Remember the bad old days, when it was tough to recruit top people for local jobs because they all thought Detroit was a drag?
Those days are long gone.
While the energetic new director at the University of Michigan Museum of Art, Christina Olsen, loves Ann Arbor, she admits its proximity to Detroit is a real plus.
“It makes a big difference,” she said recently of Detroit’s new, arty reputation. “It sure does.”
Olsen, who started Oct. 30, lands in Ann Arbor with an impressive resume, coming off a five-year stint as the director of the Williams College Museum of Art in western Massachusetts.
Along the way, the University of Chicago art history grad worked at the San Francisco Museum of Modern Art and the J. Paul Getty Museum in Los Angeles. Olsen also was program officer for the Getty Foundation, directing $4 million in grants for institutional research and education.
In 2008, she moved to the Portland Art Museum as director of education, and then in 2012 vaulted across the continent to Williamstown, Massachusetts.
At Williams, Olsen hosted major exhibitions, including one that just closed on Meleko Mokgosi, an African artist she called “an extraordinary figurative narrative painter in the historical tradition.”
She’s also proud of “Walls,” a program she set up where students — believe it or not — could borrow a piece of art from the museum for the semester.
“Students would get in line the night before, in tents and sleeping bags,” she said, for a chance at works by artists like African-American great Romare Howard Bearden or photographer Margaret Bourke-White.
The pieces, Olsen added, always came back in mint condition.
She’s considering a similar program at Michigan, though noted, “It’s more complicated with 28,000 versus 2,000 students.”
Olsen steps into the UMMA director’s office vacated in 2016 when her predecessor Joseph Rosa left Michigan for Seattle’s Frye Art Museum.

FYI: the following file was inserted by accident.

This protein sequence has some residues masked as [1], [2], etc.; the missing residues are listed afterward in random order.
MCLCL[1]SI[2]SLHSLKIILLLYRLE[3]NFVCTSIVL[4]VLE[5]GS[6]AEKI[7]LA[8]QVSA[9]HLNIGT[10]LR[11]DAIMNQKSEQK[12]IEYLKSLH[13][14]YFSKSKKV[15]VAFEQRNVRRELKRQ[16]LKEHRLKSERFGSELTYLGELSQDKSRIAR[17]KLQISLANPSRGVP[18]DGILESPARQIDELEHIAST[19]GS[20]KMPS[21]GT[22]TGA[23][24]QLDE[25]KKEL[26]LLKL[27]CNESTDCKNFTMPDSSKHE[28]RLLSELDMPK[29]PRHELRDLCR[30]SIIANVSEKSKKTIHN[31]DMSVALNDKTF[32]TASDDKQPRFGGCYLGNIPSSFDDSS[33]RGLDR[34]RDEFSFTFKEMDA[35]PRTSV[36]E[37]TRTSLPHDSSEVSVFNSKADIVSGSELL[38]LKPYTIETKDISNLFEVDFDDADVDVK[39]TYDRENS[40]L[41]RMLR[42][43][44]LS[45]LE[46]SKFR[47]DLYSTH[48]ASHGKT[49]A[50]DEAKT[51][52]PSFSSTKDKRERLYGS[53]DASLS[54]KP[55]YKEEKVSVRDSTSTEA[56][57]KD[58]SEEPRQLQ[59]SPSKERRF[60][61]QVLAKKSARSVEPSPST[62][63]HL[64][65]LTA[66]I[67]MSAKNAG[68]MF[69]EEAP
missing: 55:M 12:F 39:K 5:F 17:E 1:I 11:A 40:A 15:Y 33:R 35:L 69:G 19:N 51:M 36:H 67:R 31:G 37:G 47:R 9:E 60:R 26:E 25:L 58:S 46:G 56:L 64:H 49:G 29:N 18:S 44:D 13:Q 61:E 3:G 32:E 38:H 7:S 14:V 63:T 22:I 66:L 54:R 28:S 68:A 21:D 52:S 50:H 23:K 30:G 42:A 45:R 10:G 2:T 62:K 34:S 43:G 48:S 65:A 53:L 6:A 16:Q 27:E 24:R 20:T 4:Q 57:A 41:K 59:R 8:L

She particularly admires UMMA’s African and Asian art collections, calling the latter “one of the best in the country in terms of depth and breadth.” But she’d like to bulk up contemporary works in both those disciplines “so you can really see the full arc of artistic thinking.”
All the same, as someone who wrote her doctoral dissertation at the University of Pennsylvania on Italian Renaissance art, “I have a huge love and commitment to historic art,” Olsen said. “It would be hard for me to work in museum that wasn’t encyclopedic in some form.”
Olsen also finds being at a public university with a national profile a bracing change from a small college, not least because it’s places like Michigan where the burning issues of the day — racism, equity and inclusion — tend to get played out.
“The story of Detroit, what happened in Flint, the story of racial justice — these are national and global narratives that deeply matter,” she said, and what historians will write about when they look back at 2017.
As for Detroit, Olsen followed the news about its budding revival from the East, paying particular attention to reports of artists flocking to the city.
“That,” she said, “was a story that really popped for me.”
Olsen called Ann Arbor “beautiful, livable and full of really smart, interesting people” and is also nuts about it’s great restaurants.
“I just spent five years in a bit of a food desert,” she said.
Director, University of Michigan Museum of Art
Last job: Director, Williams College Museum of Art
Hometown: New York City
Education: Bronx High School of Science; B.A. University of Chicago; Ph.D. University of Pennsylvania
Family: Married to artist and stay-at-home father Jeff Glab; they have two teen daughters.